Guardianship Designations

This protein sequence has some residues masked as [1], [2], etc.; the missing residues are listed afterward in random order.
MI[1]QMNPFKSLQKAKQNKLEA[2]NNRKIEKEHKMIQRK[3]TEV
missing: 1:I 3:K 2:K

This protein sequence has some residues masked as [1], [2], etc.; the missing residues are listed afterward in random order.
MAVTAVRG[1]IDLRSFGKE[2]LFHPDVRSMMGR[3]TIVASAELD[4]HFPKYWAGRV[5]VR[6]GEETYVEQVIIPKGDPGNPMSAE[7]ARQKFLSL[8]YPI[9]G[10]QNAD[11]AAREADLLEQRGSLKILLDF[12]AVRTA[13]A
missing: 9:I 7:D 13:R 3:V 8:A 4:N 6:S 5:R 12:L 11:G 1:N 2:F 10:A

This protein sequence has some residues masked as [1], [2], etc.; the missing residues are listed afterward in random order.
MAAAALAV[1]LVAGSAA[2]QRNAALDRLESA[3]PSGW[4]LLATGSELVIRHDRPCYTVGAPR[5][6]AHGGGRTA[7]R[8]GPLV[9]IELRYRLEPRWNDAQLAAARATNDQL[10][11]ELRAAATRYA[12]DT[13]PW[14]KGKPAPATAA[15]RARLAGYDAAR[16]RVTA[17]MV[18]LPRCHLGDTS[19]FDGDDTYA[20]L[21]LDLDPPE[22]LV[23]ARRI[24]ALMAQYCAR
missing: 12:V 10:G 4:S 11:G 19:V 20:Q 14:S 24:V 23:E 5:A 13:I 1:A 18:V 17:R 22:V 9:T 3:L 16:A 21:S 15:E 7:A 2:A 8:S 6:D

Planning for the care of children in case of unfortunate circumstances is one of the most important things parents can do.  Estate planning could mean the difference between stability and chaos for bereaved children. The sooner a permanent or temporary guardian is appointed in these situations, the more quickly the child can adjust. An essential part of a will, if you have minor children or children with special needs (regardless of age), is to appoint a guardian. The guardian will be the person appointed to take care of your children after you pass away until they reach the age of majority, which is 18 or 21 depending upon the state they live in. The guardian will be responsible for caring for your children; in essence, they will act as your child’s parent. If you do not appoint a guardian, the court will appoint one for you, who may or may not be to your liking. Each U.S. state has its own guardianship requirements.